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People often shy away from giving feedback, especially in the UK where there is a long history of being polite and keeping up appearances. Giving someone feedback can feel like we’re tearing strips off, being unkind, standing on people’s toes. The challenge with polite cultures is that they create the perfect conditions for low performance, toxic work relationships and lots of passive aggression.

Learning to embrace and deliver effective feedback is often key to cultivating learning and growth in organisations.

And this can be learning at an individual, team or organisational level. Offering feedback well takes practice and can be useful for the following;

  • Influence someone – to do something different or change their approach
  • Support someone – offering evidence that you value or support them
  • Recognise and reward effort – people more likely to perform well if you let them know what’s working
  • Improve quality – through clear and timely performance feedback
  • Build and maintain relationships – cultivating more trust, respect and openness
  • Clarify expectations – preventing guesswork or assumptions
  • Manage performance – clear and unambiguous information helps individuals to meet or exceed expectations

In a nutshell, feedback is high value information for both parties involved in the giving and receiving.

It helps us to recognise what’s working and what needs tweaking. It can help to bring light to our blind spots, awareness to our hidden talents, insight to ideas. It’s also a great reality check for ensuring two people with different perspectives can align their understanding of how things are going.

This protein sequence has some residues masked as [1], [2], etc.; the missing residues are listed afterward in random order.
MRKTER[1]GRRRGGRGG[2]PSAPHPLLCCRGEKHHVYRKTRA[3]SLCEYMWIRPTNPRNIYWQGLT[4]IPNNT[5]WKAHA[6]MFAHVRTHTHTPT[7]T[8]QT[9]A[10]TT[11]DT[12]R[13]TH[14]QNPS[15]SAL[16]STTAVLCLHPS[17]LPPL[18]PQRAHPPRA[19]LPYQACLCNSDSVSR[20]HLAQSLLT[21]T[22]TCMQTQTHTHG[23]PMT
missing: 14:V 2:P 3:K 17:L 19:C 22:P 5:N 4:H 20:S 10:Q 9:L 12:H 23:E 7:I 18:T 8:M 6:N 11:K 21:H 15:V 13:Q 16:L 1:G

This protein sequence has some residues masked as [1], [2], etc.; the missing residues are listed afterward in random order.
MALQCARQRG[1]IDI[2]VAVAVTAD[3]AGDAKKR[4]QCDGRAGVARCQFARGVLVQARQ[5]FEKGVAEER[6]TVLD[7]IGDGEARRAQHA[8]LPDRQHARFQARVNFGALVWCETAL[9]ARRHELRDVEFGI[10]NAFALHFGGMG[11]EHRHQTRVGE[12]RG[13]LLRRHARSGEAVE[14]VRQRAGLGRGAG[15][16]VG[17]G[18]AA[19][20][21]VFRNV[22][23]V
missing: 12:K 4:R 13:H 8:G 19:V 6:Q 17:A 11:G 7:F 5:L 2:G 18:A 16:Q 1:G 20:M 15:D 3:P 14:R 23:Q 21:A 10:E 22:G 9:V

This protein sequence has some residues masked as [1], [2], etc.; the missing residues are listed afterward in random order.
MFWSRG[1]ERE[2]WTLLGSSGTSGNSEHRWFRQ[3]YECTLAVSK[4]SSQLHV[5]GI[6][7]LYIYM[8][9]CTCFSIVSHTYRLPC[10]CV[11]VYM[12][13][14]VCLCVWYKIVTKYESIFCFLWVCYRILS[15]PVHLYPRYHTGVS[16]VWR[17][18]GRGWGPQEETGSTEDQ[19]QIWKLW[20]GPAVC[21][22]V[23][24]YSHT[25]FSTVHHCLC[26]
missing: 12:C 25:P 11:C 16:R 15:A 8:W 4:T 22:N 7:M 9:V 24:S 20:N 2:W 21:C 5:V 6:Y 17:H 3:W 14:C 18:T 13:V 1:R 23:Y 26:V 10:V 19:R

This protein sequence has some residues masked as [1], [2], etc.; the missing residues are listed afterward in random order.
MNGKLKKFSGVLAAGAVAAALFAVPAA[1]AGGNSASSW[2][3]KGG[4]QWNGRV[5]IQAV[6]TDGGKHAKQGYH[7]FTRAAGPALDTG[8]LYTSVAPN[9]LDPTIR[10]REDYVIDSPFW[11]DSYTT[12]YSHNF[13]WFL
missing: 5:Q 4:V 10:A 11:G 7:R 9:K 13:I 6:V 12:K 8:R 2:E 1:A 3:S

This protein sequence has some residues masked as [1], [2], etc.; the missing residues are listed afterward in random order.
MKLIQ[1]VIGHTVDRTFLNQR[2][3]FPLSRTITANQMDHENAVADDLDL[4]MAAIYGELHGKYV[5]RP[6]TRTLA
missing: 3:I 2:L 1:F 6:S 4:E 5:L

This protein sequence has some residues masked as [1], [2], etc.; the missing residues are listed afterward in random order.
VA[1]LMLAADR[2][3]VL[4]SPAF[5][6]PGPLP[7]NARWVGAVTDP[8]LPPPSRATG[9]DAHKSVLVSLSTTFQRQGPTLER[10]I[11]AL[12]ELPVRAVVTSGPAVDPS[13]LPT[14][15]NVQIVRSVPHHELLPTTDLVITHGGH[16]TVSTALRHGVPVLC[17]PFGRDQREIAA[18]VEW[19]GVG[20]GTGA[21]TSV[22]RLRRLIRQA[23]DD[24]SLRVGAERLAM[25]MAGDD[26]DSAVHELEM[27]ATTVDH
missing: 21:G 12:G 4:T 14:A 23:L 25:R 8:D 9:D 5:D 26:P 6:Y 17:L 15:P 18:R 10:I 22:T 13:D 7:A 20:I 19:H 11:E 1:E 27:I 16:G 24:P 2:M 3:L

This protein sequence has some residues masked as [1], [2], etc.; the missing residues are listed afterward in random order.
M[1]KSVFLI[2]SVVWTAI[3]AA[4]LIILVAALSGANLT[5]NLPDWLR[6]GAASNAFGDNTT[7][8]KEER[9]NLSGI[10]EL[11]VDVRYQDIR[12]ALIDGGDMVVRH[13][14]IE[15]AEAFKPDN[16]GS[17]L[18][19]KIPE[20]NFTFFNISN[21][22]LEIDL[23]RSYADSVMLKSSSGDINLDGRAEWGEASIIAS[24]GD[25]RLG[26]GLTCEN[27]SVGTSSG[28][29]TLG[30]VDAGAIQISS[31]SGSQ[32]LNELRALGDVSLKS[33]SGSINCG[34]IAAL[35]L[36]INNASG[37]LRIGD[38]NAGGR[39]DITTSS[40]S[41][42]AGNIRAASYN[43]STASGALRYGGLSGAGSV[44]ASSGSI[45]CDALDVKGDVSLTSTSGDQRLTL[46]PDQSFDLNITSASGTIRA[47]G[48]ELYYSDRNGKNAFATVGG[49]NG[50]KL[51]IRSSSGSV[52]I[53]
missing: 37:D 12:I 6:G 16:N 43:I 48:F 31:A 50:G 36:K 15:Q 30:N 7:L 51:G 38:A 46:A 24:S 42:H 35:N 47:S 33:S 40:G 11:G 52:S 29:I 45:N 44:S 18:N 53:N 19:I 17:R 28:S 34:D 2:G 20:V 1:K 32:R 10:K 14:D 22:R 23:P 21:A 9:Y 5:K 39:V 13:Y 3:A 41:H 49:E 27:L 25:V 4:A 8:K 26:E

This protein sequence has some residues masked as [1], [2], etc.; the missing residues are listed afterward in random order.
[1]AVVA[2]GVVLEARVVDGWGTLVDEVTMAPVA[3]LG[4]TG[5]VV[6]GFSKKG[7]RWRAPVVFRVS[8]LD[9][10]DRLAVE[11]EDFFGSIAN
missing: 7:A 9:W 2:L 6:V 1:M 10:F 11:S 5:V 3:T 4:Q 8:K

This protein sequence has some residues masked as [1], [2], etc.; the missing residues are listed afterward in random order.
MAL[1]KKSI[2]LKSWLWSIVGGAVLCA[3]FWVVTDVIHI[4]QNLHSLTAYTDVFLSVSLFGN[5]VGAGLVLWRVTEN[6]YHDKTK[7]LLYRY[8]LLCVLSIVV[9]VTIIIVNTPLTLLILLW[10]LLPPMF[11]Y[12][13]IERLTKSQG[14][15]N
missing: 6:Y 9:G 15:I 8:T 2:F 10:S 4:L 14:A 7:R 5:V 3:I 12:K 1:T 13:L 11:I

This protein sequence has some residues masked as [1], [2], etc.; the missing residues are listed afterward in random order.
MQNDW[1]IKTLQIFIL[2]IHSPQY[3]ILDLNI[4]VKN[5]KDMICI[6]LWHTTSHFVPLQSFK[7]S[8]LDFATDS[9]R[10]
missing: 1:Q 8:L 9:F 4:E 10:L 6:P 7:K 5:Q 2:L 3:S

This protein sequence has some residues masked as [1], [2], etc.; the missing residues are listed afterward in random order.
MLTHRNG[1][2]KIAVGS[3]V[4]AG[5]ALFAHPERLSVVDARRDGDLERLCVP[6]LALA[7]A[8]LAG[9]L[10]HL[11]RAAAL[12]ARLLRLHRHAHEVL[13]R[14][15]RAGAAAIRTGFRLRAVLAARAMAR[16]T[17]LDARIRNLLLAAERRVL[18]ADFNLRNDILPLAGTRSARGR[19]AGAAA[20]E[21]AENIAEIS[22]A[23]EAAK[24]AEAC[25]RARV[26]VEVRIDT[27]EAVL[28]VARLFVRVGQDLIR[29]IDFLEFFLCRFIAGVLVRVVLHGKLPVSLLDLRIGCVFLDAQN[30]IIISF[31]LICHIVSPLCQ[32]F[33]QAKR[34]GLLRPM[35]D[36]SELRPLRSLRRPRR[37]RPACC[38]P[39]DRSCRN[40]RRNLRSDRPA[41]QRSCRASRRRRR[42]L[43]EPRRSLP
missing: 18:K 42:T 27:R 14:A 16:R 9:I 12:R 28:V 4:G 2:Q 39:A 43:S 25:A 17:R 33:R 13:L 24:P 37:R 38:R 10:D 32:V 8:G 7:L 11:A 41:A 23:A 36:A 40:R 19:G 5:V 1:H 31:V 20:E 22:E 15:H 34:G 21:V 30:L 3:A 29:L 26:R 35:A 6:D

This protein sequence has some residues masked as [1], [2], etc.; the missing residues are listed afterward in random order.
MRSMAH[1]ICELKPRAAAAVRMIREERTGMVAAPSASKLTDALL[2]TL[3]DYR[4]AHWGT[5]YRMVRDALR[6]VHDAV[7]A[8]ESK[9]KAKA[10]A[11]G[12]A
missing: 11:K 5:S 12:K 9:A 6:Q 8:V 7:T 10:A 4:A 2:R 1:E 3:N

Typically when offering feedback people usually fall into one of four camps

  • Pussy footers – tip toe around it so as not to upset the other person. Feedback falls way short of being useful for either party.
  • Sledge hammers – direct and seems to come out of no where. Feedback smacks the recipient around the mush leaving the recipient wondering what the hell just happened and feedback falls way short of being useful.
  • Avoiders – feedback? what feedback? Everything is just perfect. Feedback is non existent, neither party can develop or enhance ways of working.
  • Honest and respectful – feedback has been well prepared, is appropriate, timely and well delivered. Both parties benefit from the exchange.

Of course being able to receive feedback is just as skilful as being able to offer it. Receiving feedback, especially if it comes as a surprise, can be triggering, feel uncomfortable and create unease for both people involved.

Top tips for giving and receiving effective feedback

  1. Agreement – make sure that you have agreed you will give feedback and about what, to avoid surprises and sledge hammers
  2. Specific – Keep your feedback specific to observable behaviours, and the impact you noticed
  3. Give examples – Having examples really helps both parties to get on the same page
  4. Time and place – feedback can be sensitive so make sure you think about doing it somewhere both parties will feel safe
  5. Openness – stay open to feedback on your feedback. Feedback is a two way street and the recipient may have a different view
  6. Focus on the issue/challenge/behaviour and not the person – if you don’t like someone, that’s your problem, not theirs
  7. Affirm what’s good – feedback isn’t just for what needs improving, it’s also important to reinforce what’s going well
  8. Regularity – feedback should be a standard part of all healthy organisations and happen often so that people can get used to it
  9. Timely – feedback about something which happened six months ago is no use to anyone. Keep your feedback timely.
  10. Approach with kindness – it’s worth asking if the feedback you’re about to give will enable and help the other person or hinder. If it’s the latter, step back and reassess.

So, there it is, our top tips for giving effective feedback. We’ll be writing more blogs around the wonderful topic of feedback in the future as it’s a particular interest to many of our clients. Do keep your eyes peeled for our blog. And if you’d rather not miss out, sign up to our newsletter here.